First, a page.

The art of a great crash-landing AKA the Launchpad McQuack principle

By Neil Merrett

“If it’s got wings, I can crash it!”Launchpad McQuack: professional pilot and duck

Totally Reliable Delivery Service, released on Nintendo Switch in 2020, developed by We’re Five Games

Videogames, almost since their inception, have provided a range of different approaches to try and convey the complexities, majesty and basic peril of soaring and falling through the skies.

Virtual flight can come in any number of flavours.

There are complex flight simulators at one end of the spectrum, and other games that eschew realism and procedure to provide arcade-style dogfighting that allows a player to pretend they are piloting a jet through the air at sonic speeds with just a couple of well timed button presses.

Totally Reliable Delivery Service is a game that falls somewhere in between these two approaches – attempting to balance the unforgiving physics and limits of real-world aviation, with more insane stunt flying.

The game is not a flight-sim itself and can be almost entirely played by manipulating vehicles on land and sea without a player having to leave the ground – except for the odd leap or when tripping over or diving headfirst into a vehicle or wheelie bin at high speeds.

As the name suggests, a key focus of the title is for a player, or a team of gamers working together online via local or online co-op, to simply deliver fragile boxes, durable crates, explosive gas cannisters and temperature-sensitive ice cubes to a set location.  Ideally, this mission will be done with the cargo at least partially intact and within a decent amount of time.

These delivery points are littered across the multi-island game world that requires players to find a way to get packages across cities, atop skyscrapers, ancient ruins or hidden in perilous mountain conditions, leading to more creative approaches as a courier.

Part of the open world appeal of Totally Reliable Delivery Service is leaving it largely to individual players to decide if it is best to send a package via golf cart, forklift truck, speed boat, hand glider or otherwise attached to a human fired from a canon.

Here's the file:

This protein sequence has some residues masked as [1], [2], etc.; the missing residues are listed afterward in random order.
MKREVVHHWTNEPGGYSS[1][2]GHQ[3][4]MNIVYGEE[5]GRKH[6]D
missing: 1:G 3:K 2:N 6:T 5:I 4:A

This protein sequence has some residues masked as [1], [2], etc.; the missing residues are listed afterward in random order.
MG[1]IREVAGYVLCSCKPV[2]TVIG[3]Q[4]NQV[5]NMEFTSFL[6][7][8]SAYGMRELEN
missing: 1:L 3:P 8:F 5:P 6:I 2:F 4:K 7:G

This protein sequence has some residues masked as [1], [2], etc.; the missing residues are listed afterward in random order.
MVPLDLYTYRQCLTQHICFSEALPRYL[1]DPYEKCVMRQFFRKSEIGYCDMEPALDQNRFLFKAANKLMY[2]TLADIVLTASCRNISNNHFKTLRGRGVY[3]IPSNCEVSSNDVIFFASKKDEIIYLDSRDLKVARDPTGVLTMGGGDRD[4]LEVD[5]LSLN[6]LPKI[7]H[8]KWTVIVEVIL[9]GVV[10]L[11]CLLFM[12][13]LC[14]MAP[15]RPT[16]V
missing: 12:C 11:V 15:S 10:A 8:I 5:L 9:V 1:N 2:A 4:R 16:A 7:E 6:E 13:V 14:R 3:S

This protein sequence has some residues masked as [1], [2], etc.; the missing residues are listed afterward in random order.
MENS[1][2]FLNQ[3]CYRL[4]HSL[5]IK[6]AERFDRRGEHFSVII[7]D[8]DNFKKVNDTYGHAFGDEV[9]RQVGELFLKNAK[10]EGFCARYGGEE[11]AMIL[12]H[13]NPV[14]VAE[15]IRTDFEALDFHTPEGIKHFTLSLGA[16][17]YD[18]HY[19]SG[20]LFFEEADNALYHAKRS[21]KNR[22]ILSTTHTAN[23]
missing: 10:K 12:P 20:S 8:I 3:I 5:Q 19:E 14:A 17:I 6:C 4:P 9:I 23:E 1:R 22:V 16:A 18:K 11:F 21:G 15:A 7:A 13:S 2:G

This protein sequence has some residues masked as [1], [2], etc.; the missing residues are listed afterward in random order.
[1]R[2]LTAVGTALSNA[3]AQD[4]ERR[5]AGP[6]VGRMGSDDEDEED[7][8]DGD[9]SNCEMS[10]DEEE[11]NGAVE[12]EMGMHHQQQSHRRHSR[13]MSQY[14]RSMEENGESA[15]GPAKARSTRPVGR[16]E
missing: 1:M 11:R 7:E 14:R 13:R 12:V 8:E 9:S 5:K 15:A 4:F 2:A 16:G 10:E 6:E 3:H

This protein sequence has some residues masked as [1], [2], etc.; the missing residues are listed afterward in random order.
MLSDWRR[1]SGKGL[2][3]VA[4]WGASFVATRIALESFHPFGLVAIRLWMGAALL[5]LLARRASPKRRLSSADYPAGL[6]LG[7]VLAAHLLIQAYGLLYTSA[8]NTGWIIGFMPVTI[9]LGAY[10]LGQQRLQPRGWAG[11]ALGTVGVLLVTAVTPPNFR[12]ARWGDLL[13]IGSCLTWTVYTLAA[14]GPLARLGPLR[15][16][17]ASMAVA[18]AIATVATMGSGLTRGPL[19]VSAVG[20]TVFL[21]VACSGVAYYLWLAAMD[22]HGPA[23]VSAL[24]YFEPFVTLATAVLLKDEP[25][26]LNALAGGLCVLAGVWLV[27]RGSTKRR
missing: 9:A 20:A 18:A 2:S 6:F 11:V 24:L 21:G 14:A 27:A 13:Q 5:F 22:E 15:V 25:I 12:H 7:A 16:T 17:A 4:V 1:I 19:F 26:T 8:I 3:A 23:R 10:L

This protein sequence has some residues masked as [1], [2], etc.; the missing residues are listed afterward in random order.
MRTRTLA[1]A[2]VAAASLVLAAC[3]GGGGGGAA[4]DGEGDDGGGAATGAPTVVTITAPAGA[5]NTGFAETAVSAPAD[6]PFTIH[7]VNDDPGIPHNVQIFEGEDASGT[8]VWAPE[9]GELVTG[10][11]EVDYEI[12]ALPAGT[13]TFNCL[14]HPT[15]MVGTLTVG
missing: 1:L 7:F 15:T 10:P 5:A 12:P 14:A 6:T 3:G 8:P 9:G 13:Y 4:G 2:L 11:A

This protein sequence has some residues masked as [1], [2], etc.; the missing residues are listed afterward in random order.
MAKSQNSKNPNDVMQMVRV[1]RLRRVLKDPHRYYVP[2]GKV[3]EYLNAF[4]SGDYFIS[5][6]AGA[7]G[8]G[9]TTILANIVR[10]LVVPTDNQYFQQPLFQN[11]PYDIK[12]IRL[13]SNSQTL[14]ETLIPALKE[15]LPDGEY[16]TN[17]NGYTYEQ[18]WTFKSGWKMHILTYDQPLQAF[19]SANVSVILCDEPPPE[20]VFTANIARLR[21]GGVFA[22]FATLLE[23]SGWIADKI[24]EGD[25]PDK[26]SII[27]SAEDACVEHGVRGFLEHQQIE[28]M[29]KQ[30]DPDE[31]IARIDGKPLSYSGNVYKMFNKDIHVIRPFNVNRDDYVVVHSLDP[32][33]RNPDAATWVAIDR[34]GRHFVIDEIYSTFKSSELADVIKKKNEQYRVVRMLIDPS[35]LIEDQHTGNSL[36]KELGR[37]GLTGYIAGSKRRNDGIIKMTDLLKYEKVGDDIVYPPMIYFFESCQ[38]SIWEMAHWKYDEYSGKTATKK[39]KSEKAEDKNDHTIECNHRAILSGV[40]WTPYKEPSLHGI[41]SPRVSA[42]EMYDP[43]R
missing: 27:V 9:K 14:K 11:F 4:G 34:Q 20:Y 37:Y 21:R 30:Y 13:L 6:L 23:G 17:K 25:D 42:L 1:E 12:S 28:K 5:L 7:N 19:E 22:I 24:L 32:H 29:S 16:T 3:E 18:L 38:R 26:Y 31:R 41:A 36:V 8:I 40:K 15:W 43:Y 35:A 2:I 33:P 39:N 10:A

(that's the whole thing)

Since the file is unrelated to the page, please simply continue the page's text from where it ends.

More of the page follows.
However, the minute the player begins to unlock and make use of the game’s helicopters, hot air balloons, airplanes and volatile rocket shuttles, the sky suddenly becomes the limit for how you get around.  Airmail is not without its risks as a means of shipping cargo though.

Totally Reliable Delivery Service has a similar approach to control and interaction with the game world as the physics-based multiplayer game Human Fall Flat. 

Separate buttons are assigned for the game character’s right and land hands, with two other buttons used to grab or hold onto objects, levels, vehicles or even fellow players – an important strategy in the case of a small helicopter with just about space for a parcel and one pilot.

Every piece of technology and vehicle in the game is operated this way, with a player required to grab on and somehow work out how to operate sailboats, forklift trucks and air planes via the motion of their not always reliable in-game arms.

Like with Human Fall Flat, Totally Reliable Delivery Service makes use of a somewhat cumbersome and difficult controls that can seem impossible to master or even gain some basic level of proficiency. However, it is hugely rewarding when your gangly in-game character that can barely walk in a straight line is suddenly attempting a loop for loop with a space shuttle.